Unequal pay • State law created two classes of benefits for council members.
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South Jordan • The city council here grappled with equalizing retirement benefits among its members, but ultimately put any decision on hold to further explore options.
Longer-serving members on the council receive better retirement benefits than do more recently elected officials after a 2012 law created a new system for part-time employees for anyone elected after it went into effect. The older members were grandfathered in to keep their original plans, resulting in a growing gap in council compensation.
On Tuesday night, Paul Cunningham, South Jordan government services director, introduced the measure. He said the mandate only codifies optional retirement plans.
"Employees of the city participate in a 401(k) match program that they can participate in voluntarily," Cunningham said. "We simply want to formalize that."
Some objected entirely to the notion of retirement for part-time public employees. South Jordan Planning Commissioner Linda Auger spoke directly to the council to abstain from raising pay or retirement and cited civic duty as the best motive for public service.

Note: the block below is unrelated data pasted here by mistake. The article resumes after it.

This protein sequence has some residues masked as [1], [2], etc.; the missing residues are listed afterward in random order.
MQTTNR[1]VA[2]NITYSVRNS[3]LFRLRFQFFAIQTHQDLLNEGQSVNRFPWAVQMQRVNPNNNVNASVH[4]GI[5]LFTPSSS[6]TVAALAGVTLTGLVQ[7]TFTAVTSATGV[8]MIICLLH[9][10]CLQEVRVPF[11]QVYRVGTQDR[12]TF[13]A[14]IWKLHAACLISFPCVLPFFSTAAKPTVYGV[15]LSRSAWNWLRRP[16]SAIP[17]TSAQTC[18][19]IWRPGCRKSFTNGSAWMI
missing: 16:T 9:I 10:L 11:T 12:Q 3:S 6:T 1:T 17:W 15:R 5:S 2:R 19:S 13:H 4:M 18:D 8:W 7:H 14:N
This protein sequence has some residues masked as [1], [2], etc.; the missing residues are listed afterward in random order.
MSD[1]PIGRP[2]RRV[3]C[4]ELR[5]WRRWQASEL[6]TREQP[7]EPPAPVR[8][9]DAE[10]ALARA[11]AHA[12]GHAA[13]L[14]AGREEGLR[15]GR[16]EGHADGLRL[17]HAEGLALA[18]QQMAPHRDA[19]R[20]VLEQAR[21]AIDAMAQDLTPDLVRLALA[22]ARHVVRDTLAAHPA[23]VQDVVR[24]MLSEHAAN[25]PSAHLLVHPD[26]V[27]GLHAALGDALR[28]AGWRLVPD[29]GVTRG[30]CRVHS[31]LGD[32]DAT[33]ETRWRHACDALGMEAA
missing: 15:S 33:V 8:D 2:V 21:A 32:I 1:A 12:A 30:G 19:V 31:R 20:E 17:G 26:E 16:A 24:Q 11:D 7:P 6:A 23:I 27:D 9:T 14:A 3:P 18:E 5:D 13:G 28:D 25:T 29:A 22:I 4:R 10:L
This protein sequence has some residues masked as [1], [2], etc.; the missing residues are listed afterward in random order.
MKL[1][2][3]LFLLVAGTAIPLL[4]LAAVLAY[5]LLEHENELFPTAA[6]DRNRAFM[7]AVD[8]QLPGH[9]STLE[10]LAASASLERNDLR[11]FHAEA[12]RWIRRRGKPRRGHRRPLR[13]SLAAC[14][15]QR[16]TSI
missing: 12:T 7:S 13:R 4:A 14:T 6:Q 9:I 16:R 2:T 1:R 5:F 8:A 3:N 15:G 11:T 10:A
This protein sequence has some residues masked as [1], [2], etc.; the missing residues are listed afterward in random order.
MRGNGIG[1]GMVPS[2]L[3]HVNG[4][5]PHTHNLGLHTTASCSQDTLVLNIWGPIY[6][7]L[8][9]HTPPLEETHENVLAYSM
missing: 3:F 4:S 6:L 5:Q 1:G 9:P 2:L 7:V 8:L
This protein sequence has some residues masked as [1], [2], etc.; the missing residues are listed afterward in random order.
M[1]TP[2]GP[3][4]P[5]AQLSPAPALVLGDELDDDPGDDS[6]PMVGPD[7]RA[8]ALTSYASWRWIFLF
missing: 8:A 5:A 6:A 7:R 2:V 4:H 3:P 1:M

"You all knew what you got into when you signed on the line," Auger said. "You knew that this wasn't going to be a substitute for full-time employment. You do this to serve. I'm not sure that retirement for part time employees is justified."
The commissioner said she only received a 1 percent raise last year as a full-time employee and the part-time workers should be satisfied.
For Councilman Steve Barnes, the better solution is to remove the grandfathered Tier 1 benefits from the two remaining council members who still receive them.
"I think we should equalize down to what we [post-2012 councilmen] had when we came into office," he said.
The council voted 3-1-1 to table the proposal so it can examine the legality of reducing entitlements as well as the mechanics of proposed 401(k) matching programs. Members expect to review the matter in another month's time. This is the second time the bill has been viewed, which Councilman Larry Short said is justified.
"I think it's the biggest issue we've had on this council," Short said. "It came up before, it's coming up now, will it come here again?"